Illinois lawmakers aren’t interested in helping Chicago officials raise taxes, but some are willing to negotiate.
Chicago Mayor Lori Lightfoot said state lawmakers need to allow her to raise a tax on high-end real estate to balance the city's budget, but state lawmakers aren’t high on voting for a tax hike. Lightfoot is asking lawmakers to approve graduated rates on higher-priced properties that the city estimates would bring in $50 million in additional revenue.
The city currently charges 1 percent on all property transfers.
A group of Chicago lawmakers sent the mayor a counter-offer: Raise the rates on the most expensive properties even higher – 4 percent on property value above $10 million – and use the extra funds to help the homeless.
“I can’t emphasize enough that we see this proposal as a 'win-win' opportunity for everyone,” said state Rep. Theresa Mah, D-Chicago.
A key component of the counterproposal is that 45 percent of the revenue would go to address homelessness.
“A dedicated stream in this transfer tax is important,” said state Rep. Delia Ramirez, D-Chicago. “Then, we can freely begin projecting what it’s going to take and what we already have available.”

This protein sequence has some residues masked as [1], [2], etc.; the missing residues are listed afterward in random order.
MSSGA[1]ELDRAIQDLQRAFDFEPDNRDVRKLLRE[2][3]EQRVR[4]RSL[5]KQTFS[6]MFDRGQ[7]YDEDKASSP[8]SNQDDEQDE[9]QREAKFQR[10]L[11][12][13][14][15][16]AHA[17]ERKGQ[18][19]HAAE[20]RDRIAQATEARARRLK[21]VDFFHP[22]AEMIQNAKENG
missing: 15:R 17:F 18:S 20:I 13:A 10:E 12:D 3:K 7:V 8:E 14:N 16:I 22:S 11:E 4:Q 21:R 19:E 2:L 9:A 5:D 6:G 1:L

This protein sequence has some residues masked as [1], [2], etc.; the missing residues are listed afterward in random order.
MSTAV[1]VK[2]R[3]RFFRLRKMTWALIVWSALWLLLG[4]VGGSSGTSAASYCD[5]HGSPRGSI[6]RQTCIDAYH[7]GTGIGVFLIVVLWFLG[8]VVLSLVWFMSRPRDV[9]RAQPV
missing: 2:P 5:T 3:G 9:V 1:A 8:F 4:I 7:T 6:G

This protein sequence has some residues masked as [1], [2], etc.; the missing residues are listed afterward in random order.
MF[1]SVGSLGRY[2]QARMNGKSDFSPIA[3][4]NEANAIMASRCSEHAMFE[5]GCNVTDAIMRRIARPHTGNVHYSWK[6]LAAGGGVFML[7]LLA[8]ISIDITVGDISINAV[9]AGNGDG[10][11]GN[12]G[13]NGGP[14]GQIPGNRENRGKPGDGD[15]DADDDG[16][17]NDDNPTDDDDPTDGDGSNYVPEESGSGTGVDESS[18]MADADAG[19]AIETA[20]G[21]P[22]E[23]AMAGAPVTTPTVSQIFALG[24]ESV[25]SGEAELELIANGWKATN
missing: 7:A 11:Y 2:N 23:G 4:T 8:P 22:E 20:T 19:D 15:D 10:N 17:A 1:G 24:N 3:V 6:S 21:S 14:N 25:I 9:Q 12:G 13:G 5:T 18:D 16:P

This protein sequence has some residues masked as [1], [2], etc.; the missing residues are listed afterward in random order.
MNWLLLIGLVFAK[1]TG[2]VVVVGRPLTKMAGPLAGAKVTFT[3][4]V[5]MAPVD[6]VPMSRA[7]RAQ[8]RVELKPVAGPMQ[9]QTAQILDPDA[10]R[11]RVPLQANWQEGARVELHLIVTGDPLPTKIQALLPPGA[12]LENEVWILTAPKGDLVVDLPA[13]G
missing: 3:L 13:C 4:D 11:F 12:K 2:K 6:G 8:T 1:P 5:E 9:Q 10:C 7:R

Ramirez managed facilities and shelters to help the homeless before she took office. She and other advocates have been dogging Lightfoot for proposing to use the increased tax to close a budget hole instead of sending it to help the homeless, as she promised in her campaign.
The real estate community has said the proposal would put the city’s transfer rates among the highest in America amid what they say is slowing demand for new construction.
“The Chicago Association of Realtors strongly opposes an increase in transfer taxes, which will most certainly discourage commercial and residential growth,” said Kristopher Anderson, the association's director of government affairs. “On Wednesday at budget hearings, the Commissioner of the Department of Buildings for Chicago spoke about a number of planned Chicago projects. However, only four more cranes are scheduled to be erected soon. We believe this hesitancy to build is brought about by the uncertainty around taxes and pension obligations in Chicago.”
Ramirez said she wasn’t concerned about the higher rates. She said the funds devoted to homelessness would, in part, go to paying for affordable housing, which would increase demand.
Homelessness in Chicago has touched tens of thousands. According to the U.S. Census, 86,324 Chicago residents have at one point experienced homelessness. Ramirez said they’re most often minorities and children.
Republican Minority Leader Jim Durkin said Thursday that Lightfoot will see no votes from his caucus.